Foot on gas to alternative fuels01 August 2006
Whereas there has been much recent publicity about running motor vehicles on biologically-derived liquid fuels, an increasing number of enterprises, from very large to very small, are turning to gas as a feedstock, presently mostly derived from fossil sources, but also from biological wastes.
Everything from cow dung to waste wood and general domestic rubbish may go into the front end of processes to produce fuels that are usually mainly methane, but in some cases are producer gas: carbon monoxide, plus hydrogen and nitrogen. Also, researchers in various countries have demonstrated how it is possible to turn plastics, waste oils and other waste products into hydrogen and hydrides.
Hundreds of thousands of biogas plants are already in operation in Third World and not so Third World countries. More than a million motor vehicles are running on compressed natural gas in India and Pakistan, and the US Air Force has begun trials with jet fuel derived from natural gas by the 'Syntroleum' version of the Fischer-Tropsch process.
According to biogas expert Govinda Devkota, there are in Nepal alone some 140,000 family-sized biogas plants, mostly of 4 to 10 cubic metre capacity, fed on animal and vegetable waste and producing a mixture of methane (50% to 65%), carbon dioxide (30% to 40%), hydrogen sulphide (less than 1%), plus traces of nitrogen, hydrogen and carbon monoxide. Put organic rubbish in a closed space, exclude air and keep it warm, and you obtain biogas. In Europe, landfill is said to have the potential to generate as much as 94 billion cubic metres of methane each year. The European Natural Gas Vehicle Association website comments: "Landfill gas composition is such that the primary processing consists of removing carbon dioxide (40% to 60%) and moisture. Other contaminates are removed in the liquefaction processes. The processing may be configured to produce both LNG and a gas product that can be used for heating or for power generation. This is particularly advantageous, if the refuse hauliers and landfill equipment utilise LNG as a vehicle fuel." According to the Environmental Services Association, the UK has 22 plants that generate energy from the treatment of almost four million tonnes of waste per year, but it extracts energy from less than three million tonnes (less than 10%) of municipal solid waste, as compared with 50% in Denmark and 45% in the Netherlands. However while methane-based gas can be expected to be produced by landfills over 50 to 100 years, usable gas production can be expected for only 10 to 15 years. The domestic-sized production units in Nepal and other Third World countries, on the other hand, are managed so as to continue to produce usable gas from waste throughout their working lives.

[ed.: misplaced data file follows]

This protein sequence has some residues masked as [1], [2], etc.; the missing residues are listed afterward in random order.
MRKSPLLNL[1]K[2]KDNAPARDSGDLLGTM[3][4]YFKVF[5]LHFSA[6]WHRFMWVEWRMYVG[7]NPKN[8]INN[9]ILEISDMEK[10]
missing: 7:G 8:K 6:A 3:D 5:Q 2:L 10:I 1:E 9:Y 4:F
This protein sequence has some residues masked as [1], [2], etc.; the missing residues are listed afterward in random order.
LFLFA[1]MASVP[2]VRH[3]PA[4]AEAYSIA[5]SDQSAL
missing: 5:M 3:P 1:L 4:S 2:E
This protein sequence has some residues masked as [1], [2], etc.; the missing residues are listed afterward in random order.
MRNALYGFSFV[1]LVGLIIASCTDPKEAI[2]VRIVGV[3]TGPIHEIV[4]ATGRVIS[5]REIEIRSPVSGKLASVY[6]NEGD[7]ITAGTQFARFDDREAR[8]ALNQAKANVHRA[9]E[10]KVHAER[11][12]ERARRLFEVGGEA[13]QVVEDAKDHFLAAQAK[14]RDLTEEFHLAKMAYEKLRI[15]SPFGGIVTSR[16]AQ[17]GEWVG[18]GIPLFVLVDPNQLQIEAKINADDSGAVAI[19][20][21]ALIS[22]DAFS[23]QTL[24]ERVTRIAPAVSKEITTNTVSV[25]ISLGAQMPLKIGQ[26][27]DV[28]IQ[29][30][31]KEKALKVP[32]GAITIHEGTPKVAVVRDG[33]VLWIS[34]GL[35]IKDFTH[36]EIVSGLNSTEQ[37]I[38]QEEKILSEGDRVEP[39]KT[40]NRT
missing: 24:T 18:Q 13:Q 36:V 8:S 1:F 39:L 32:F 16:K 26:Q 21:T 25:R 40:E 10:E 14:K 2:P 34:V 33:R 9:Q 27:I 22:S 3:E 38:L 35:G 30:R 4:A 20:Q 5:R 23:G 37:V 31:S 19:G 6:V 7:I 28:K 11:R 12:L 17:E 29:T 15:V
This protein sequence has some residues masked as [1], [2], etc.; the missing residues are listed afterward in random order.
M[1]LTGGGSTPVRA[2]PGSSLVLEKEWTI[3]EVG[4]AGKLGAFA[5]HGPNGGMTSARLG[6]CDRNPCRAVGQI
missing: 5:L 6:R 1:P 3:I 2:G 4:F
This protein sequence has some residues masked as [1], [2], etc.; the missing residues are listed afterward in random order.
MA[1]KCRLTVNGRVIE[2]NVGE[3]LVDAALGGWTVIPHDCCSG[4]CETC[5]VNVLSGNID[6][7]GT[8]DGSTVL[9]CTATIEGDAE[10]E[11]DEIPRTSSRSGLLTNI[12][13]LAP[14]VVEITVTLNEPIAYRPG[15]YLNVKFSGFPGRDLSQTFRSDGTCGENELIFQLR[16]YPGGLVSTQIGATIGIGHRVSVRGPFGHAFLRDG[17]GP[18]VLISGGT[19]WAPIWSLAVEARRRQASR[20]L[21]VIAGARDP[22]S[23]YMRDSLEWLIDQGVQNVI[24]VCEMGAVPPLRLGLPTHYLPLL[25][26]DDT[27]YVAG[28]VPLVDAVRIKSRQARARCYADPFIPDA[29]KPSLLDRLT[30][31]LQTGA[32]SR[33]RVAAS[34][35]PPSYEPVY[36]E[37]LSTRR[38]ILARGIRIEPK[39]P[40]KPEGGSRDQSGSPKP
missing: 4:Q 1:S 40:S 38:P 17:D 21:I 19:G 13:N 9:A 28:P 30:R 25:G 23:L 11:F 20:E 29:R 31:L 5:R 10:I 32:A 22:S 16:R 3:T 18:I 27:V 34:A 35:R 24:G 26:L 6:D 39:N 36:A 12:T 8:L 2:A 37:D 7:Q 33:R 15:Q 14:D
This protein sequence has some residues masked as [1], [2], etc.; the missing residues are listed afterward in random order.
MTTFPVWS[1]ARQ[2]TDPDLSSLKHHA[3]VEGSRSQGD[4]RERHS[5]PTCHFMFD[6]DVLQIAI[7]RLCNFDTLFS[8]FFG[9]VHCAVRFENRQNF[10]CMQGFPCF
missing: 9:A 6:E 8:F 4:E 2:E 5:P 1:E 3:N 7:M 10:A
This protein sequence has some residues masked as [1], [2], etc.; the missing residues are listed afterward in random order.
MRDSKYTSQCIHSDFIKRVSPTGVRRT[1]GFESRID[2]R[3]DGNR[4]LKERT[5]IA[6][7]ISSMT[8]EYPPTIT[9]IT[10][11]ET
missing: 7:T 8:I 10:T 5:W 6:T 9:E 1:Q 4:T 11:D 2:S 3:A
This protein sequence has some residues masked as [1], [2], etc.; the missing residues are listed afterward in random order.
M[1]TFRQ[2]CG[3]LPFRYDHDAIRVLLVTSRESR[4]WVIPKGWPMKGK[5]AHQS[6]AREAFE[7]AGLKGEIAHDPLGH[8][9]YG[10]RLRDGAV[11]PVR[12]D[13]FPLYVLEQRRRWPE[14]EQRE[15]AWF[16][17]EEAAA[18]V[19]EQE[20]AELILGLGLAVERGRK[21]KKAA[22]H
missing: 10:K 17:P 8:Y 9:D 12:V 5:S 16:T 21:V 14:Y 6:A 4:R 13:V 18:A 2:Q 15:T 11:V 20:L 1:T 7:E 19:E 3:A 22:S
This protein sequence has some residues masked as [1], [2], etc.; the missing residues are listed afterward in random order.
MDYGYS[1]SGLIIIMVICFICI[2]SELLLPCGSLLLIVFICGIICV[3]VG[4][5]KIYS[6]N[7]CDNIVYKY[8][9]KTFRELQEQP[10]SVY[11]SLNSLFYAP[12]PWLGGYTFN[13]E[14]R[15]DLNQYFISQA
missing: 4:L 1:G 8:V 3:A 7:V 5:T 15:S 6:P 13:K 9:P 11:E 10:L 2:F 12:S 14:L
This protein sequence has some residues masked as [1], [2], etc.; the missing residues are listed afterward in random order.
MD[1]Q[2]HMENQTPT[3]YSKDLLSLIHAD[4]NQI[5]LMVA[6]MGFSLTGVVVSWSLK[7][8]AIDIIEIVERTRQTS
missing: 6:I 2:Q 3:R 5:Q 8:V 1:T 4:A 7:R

Use in Nepal is mainly for cooking and lighting as an alternative to wood, which, if it were to continue to be used as the main fuel source, would lead to the loss of all forest in the country in less than 25 years. While many countries, including the UK, have substantial fleets of LNG-powered vehicles, the lead towards mass conversion to gas powering is being taken by countries in South America and South Asia.
Tesla Technologies in Pakistan says that 300 of its new CNG dispenser digital units have been installed in forecourts in Pakistan in the last 18 months and that there are now a million cars converted from petrol to gas power. The gas dispensing units use a touch screen interface and have built-in gas detectors that freeze all functions if a leak is detected. The units automatically come back on-line when the gas leak ceases.
According to the International Association for Natural Gas Vehicles, there are also 1.5 million gas-powered vehicles in Argentina, 1.1 million in Brazil, 400,000 in Italy and 250,000 in India, while the UK has just 543. In the US, however, there has been much interest in reviving a version of the German Fischer-Tropsch process which was first disclosed in 1923 and widely used during World War II to produce motor and aircraft fuels from coal, but can also be adapted to use methane as a feedstock.